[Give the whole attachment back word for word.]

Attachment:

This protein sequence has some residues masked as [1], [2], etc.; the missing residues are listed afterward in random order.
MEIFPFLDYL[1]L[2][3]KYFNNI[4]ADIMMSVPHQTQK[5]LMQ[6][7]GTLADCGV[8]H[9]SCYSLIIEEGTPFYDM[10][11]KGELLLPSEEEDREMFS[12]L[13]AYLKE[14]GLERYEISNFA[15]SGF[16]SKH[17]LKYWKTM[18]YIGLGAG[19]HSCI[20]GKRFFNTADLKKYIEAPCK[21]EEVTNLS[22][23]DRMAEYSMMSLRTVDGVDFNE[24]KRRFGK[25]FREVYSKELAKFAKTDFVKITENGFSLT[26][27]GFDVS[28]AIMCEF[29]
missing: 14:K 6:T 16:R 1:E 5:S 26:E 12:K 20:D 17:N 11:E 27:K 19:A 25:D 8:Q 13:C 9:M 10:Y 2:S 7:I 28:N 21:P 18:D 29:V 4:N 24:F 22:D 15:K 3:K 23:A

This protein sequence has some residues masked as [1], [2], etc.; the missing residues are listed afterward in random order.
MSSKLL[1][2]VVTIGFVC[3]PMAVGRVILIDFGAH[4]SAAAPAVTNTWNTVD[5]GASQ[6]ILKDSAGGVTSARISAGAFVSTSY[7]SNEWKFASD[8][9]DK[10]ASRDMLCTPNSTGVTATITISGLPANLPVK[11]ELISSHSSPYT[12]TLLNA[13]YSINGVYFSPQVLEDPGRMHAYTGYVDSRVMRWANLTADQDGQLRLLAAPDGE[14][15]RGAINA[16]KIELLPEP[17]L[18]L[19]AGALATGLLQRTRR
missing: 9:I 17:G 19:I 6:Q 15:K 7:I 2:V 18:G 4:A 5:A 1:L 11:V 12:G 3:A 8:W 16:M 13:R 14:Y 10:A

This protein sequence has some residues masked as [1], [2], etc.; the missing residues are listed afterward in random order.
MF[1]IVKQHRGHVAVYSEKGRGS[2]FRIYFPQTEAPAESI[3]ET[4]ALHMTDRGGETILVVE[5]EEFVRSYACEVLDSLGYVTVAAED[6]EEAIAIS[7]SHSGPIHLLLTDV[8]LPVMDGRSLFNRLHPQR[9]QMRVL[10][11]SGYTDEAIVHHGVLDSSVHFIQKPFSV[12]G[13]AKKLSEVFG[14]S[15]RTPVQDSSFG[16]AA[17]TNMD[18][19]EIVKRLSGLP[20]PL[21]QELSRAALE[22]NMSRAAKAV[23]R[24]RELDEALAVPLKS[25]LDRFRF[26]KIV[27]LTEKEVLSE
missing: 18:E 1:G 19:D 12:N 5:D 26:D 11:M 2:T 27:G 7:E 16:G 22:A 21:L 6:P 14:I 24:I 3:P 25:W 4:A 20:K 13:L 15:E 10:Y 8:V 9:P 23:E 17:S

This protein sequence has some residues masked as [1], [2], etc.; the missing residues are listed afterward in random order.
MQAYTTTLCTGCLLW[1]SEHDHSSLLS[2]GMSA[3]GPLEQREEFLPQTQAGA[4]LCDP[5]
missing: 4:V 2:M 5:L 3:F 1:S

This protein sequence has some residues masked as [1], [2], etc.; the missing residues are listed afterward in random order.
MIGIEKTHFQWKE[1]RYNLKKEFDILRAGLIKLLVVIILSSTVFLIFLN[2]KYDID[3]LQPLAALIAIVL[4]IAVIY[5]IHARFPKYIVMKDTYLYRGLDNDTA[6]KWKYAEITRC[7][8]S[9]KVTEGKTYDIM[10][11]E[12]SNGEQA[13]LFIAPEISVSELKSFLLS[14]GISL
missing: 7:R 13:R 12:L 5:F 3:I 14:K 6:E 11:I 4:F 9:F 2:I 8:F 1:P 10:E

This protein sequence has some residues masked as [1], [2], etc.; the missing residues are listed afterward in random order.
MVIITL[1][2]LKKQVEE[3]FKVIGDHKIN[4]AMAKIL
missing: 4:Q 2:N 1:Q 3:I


This protein sequence has some residues masked as [1], [2], etc.; the missing residues are listed afterward in random order.
MEIFPFLDYL[1]L[2][3]KYFNNI[4]ADIMMSVPHQTQK[5]LMQ[6][7]GTLADCGV[8]H[9]SCYSLIIEEGTPFYDM[10][11]KGELLLPSEEEDREMFS[12]L[13]AYLKE[14]GLERYEISNFA[15]SGF[16]SKH[17]LKYWKTM[18]YIGLGAG[19]HSCI[20]GKRFFNTADLKKYIEAPCK[21]EEVTNLS[22][23]DRMAEYSMMSLRTVDGVDFNE[24]KRRFGK[25]FREVYSKELAKFAKTDFVKITENGFSLT[26][27]GFDVS[28]AIMCEF[29]
missing: 14:K 6:T 16:R 1:E 5:S 26:E 12:K 20:D 17:N 11:E 27:K 19:A 25:D 8:Q 13:C 9:M 10:Y 2:S 7:I 28:N 21:P 18:D 29:V 4:N 24:F 22:D 15:K 3:K 23:A

This protein sequence has some residues masked as [1], [2], etc.; the missing residues are listed afterward in random order.
MSSKLL[1][2]VVTIGFVC[3]PMAVGRVILIDFGAH[4]SAAAPAVTNTWNTVD[5]GASQ[6]ILKDSAGGVTSARISAGAFVSTSY[7]SNEWKFASD[8][9]DK[10]ASRDMLCTPNSTGVTATITISGLPANLPVK[11]ELISSHSSPYT[12]TLLNA[13]YSINGVYFSPQVLEDPGRMHAYTGYVDSRVMRWANLTADQDGQLRLLAAPDGE[14][15]RGAINA[16]KIELLPEP[17]L[18]L[19]AGALATGLLQRTRR
missing: 9:I 17:G 19:I 6:Q 15:K 7:I 2:V 18:G 4:A 5:A 1:L 11:V 12:G 3:A 8:W 16:M 13:R 14:Y 10:A

This protein sequence has some residues masked as [1], [2], etc.; the missing residues are listed afterward in random order.
MF[1]IVKQHRGHVAVYSEKGRGS[2]FRIYFPQTEAPAESI[3]ET[4]ALHMTDRGGETILVVE[5]EEFVRSYACEVLDSLGYVTVAAED[6]EEAIAIS[7]SHSGPIHLLLTDV[8]LPVMDGRSLFNRLHPQR[9]QMRVL[10][11]SGYTDEAIVHHGVLDSSVHFIQKPFSV[12]G[13]AKKLSEVFG[14]S[15]RTPVQDSSFG[16]AA[17]TNMD[18][19]EIVKRLSGLP[20]PL[21]QELSRAALE[22]NMSRAAKAV[23]R[24]RELDEALAVPLKS[25]LDRFRF[26]KIV[27]LTEKEVLSE
missing: 18:E 1:G 19:D 12:N 5:D 26:D 11:M 2:T 27:G 7:E 16:G 22:A 21:L 6:P 14:I 24:I 3:P 25:W 4:A 20:K 13:L 15:E 10:Y 8:V 9:P 23:E 17:S

This protein sequence has some residues masked as [1], [2], etc.; the missing residues are listed afterward in random order.
MQAYTTTLCTGCLLW[1]SEHDHSSLLS[2]GMSA[3]GPLEQREEFLPQTQAGA[4]LCDP[5]
missing: 4:V 2:M 5:L 3:F 1:S

This protein sequence has some residues masked as [1], [2], etc.; the missing residues are listed afterward in random order.
MIGIEKTHFQWKE[1]RYNLKKEFDILRAGLIKLLVVIILSSTVFLIFLN[2]KYDID[3]LQPLAALIAIVL[4]IAVIY[5]IHARFPKYIVMKDTYLYRGLDNDTA[6]KWKYAEITRC[7][8]S[9]KVTEGKTYDIM[10][11]E[12]SNGEQA[13]LFIAPEISVSELKSFLLS[14]GISL
missing: 7:R 13:R 12:L 5:F 3:I 14:K 6:E 11:I 4:F 9:F 2:I 8:F 1:P 10:E

This protein sequence has some residues masked as [1], [2], etc.; the missing residues are listed afterward in random order.
MVIITL[1][2]LKKQVEE[3]FKVIGDHKIN[4]AMAKIL
missing: 4:Q 2:N 1:Q 3:I